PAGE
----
It extends eastward to the Mid-Atlantic Ridge
and westward to the Chersky Range
in eastern Siberia. The plate includes both continental
and oceanic crust
. The interior of the main continental landmass includes an extensive granitic
core called a craton
. Along most of the edges of this craton are fragments of crustal material called terranes
, which are accreted
to the craton by tectonic actions over a long span of time. It is thought that much of North America west of the Rocky Mountains
is composed of such terranes.
It is generally accepted that a piece of the North American Plate was broken off and transported north as the East Pacific Rise propagated northward, creating the Gulf of California. However, it is as yet unclear whether the oceanic crust east of the Rise and west of the mainland coast of Mexico is actually a new plate beginning to converge with the North American Plate, consistent with the standard model of rift zone spreading centers generally.
For the most part, the North American Plate moves in roughly a southwest direction away from the Mid-Atlantic Ridge at a rate of about 2.3 centimeters (~1 inch) per year. At the same time, the Pacific Plate is moving to the northwest at a speed of between 7 and 11 centimeters (~3-4 inches) a year.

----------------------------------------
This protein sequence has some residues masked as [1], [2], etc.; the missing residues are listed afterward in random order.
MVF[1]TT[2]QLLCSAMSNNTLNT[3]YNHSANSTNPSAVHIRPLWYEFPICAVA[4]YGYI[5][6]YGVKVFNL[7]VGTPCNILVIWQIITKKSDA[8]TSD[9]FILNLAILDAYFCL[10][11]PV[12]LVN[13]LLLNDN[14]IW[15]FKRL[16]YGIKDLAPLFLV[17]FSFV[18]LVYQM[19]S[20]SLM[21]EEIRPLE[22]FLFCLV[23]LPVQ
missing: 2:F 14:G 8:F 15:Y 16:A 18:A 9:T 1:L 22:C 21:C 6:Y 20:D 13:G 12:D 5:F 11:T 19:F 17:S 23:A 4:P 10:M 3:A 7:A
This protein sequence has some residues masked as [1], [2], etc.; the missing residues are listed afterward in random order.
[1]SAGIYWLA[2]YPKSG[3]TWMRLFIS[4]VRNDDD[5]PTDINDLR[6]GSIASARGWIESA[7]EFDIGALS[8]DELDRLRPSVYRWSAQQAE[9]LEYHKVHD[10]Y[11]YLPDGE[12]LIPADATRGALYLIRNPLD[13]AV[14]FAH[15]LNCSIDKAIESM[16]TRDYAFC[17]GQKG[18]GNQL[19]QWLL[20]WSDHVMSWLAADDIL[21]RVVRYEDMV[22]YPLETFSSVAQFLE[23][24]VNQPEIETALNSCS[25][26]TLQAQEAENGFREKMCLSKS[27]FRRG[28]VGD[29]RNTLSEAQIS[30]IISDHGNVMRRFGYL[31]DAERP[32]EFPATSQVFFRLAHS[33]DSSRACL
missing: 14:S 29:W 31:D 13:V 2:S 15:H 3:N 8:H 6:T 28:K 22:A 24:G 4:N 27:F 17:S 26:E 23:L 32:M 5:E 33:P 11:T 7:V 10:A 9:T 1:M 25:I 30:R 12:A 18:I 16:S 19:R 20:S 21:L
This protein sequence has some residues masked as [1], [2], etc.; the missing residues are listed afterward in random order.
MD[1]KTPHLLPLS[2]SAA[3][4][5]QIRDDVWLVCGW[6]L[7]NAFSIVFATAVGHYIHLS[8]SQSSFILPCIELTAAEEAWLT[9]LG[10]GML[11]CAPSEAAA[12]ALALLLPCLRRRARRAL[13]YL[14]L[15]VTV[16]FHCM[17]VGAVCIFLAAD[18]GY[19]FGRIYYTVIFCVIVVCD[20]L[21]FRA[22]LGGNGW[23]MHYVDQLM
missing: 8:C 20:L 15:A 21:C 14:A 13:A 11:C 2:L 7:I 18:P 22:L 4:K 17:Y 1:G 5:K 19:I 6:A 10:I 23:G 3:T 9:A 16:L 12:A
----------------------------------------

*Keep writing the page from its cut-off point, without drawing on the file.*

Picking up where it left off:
The motion of the plate cannot be driven by subduction as no part of the North American Plate is being subducted, except for a small section comprising part of the Puerto Rico Trench
; thus other mechanisms continue to be investigated.
One recent study suggests that a mantle convective current is propelling the plate.
- ^ "Sizes of Tectonic or Lithospheric Plates". Geology.about.com. 2014-03-05. Archived from the original on 2016-06-05. Retrieved 2016-01-11.
- ^ "Landslides, Floods, and Marine Effects of the Storm of January 3-5, 1982, in the San Francisco Bay Region, California". pubs.usgs.gov. Archived from the original on 2018-07-20. Retrieved 2020-03-13.
- ^ "Farallon Plate [This Dynamic Earth, USGS]". pubs.usgs.gov. Archived from the original on 2020-01-30. Retrieved 2020-03-13.
- ^ "Hotspots [This Dynamic Earth, USGS]". pubs.usgs.gov. Archived from the original on 2020-04-09. Retrieved 2020-03-13.
- ^ "Geotimes - November 2000: New Notes". www.geotimes.org. Archived from the original on 2018-07-11. Retrieved 2008-03-29.
- ^ "Upper-mantle origin of the Yellowstone hotspot" (PDF). Archived (PDF) from the original on 2007-07-03. Retrieved 2008-03-29.
- ^ Eaton, David W.; Frederiksen, Andrew (2007). "Seismic evidence for convection-driven motion of the North American plate". Nature. 446 (7134): 428–431. Bibcode:2007Natur.446..428E. doi:10.1038/nature05675. PMID 17377580. S2CID 4420814.
- ^ Feldman, Jay (2005). When the Mississippi Ran Backwards : Empire, Intrigue, Murder, and the New Madrid Earthquakes. Free Press. ISBN 978-0-7432-4278-3.
Last edited on 18 March 2021, at 20:15
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